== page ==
There is also need for extensive backroom lobbying with the UPA, theLeft and the BJP, to mobilise sufficient support for early passage of theWomen's Reservation Bill, and a comprehensive law against sexual violence. ForScheduled Castes and Scheduled Tribes, the government must establish ironcladsystems to ensure sufficient flow of budgetary resources to enable them tobridge the development gaps. A strengthened SC/ST Prevention of Atrocities Actwould better protect them from continued violence. A special programme would bein order to guarantee basic services of clean water, sanitation, child-carecentres and roads to all SC and ST settlements.
In addition, tribal people desperately require effective amendments andimplementation of the Forest Rights Act and Panchayat (Extension to ScheduledAreas) Act, which restores their control over their lands, natural resourcesand governance systems. They would also benefit from the early passage andimplementation of laws which give a much fairer deal to persons affected anddisplaced by land-acquisition and mining.
The UPA promised in 2004 a law to prevent communal violence, but it hasnot been able to muster the political nerve to introduce a strong bill whichwould make public officials accountable for failures to protect people incommunal riots. Other measures for religious minorities should includeuniversal scholarships for all children from religious minorities excludingwealthy groups; a special programme of residential schools, including forgirls, in all minority blocks; and guarantee of basic services in all minoritysettlements.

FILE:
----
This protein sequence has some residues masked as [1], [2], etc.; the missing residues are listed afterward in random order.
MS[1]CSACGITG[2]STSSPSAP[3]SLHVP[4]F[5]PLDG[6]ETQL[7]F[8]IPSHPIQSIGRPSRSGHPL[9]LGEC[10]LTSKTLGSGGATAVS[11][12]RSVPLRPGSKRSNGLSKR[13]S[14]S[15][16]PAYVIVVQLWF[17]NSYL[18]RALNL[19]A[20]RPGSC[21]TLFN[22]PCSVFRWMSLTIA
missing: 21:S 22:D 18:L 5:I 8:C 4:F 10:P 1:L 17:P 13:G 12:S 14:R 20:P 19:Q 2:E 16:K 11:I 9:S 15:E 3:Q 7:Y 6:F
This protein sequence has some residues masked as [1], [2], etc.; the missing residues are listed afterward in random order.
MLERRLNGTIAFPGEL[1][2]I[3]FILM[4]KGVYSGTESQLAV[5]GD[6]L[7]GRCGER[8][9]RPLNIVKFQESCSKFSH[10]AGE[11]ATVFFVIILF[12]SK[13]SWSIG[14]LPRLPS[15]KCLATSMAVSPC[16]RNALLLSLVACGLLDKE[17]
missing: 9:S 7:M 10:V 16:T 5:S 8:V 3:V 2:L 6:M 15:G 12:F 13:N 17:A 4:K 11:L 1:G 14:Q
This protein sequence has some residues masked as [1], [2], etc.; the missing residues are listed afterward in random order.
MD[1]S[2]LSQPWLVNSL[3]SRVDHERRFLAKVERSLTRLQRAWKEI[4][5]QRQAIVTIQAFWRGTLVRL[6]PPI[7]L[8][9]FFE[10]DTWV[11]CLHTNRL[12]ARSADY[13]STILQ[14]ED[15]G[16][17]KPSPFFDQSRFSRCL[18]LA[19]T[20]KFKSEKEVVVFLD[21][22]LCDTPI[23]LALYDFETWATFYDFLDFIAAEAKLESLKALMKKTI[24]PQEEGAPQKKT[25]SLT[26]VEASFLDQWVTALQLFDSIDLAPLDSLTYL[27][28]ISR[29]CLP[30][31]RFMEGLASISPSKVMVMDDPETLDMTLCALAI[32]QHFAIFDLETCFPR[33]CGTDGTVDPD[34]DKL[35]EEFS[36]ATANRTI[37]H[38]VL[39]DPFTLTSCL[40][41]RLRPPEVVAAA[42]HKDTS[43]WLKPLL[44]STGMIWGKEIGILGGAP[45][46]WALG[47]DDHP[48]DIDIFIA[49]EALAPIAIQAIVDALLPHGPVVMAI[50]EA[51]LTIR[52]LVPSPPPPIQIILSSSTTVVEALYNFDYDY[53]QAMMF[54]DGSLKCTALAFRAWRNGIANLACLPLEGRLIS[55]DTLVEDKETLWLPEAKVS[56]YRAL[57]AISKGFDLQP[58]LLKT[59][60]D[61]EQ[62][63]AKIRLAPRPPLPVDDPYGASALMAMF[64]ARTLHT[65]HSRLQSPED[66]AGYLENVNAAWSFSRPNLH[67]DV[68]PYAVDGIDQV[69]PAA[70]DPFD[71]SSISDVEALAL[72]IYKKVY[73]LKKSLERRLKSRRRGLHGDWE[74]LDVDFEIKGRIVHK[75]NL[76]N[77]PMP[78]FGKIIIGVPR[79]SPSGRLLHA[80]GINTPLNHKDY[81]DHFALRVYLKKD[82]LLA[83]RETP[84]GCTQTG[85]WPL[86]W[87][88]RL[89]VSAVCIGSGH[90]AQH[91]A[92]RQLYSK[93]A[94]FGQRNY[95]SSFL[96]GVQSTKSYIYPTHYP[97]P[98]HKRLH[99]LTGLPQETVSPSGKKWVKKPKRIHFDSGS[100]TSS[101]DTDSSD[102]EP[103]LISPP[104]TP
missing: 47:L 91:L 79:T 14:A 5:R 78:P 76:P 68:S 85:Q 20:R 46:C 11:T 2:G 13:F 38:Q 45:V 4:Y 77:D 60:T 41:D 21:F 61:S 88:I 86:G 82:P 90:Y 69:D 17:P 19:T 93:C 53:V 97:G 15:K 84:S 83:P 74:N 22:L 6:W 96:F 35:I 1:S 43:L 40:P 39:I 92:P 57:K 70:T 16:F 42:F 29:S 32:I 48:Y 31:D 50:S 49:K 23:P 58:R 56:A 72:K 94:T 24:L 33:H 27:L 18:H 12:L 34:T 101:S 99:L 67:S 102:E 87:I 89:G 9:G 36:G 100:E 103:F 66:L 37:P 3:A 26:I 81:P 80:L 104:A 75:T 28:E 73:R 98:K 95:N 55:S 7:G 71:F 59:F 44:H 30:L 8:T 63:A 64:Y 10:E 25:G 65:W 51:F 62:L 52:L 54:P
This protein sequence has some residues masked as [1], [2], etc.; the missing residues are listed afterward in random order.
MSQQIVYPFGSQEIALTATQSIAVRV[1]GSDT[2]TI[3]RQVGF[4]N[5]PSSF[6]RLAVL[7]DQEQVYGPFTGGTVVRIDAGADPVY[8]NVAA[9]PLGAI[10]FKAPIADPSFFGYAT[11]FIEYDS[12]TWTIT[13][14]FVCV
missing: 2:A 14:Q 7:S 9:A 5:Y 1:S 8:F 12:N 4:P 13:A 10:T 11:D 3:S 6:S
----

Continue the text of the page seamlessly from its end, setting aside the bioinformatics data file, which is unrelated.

In India's troubled conflict areas, a healing touch would require a newcommitment to human rights, including by ending and punishing encounterkillings and torture, and abrogating laws like the Armed Forces (SpecialPowers) Act, Public Safety Act, Disturbed Areas Act and other preventivedetention laws. This would spur a new mood of reconciliation in these states.
There is need for substantial increases in investment in public healthservices (and not private health insurance); and a programme for free oraffordable generic medicines, building on the successful experiment inRajasthan. The early passage of an improved Social Security Bill forUnorganised Workers, a universal old age pension; and unconditional incometransfers to families of persons with disabilities, will reach out to otherdisadvantaged groups. For the millions who migrate to cities, programmes andlaws which guarantee land tenure rights and basic services to slum residentsand to street vendors, would enable them to escape the violence, Stateoppression and squalor that characterise the lives of the urban poor.
What ordinary people hope from their governments is not just that theywill control prices, promote economic growth and offer clean governance. Theyexpect support in their daily struggles to build a life of dignity, justice andultimately hope. It is this expectation that governments, once elected, mosteasily forget.
Harsh Mander is a member of the National AdvisoryCouncil. The views expressed by the author are personal.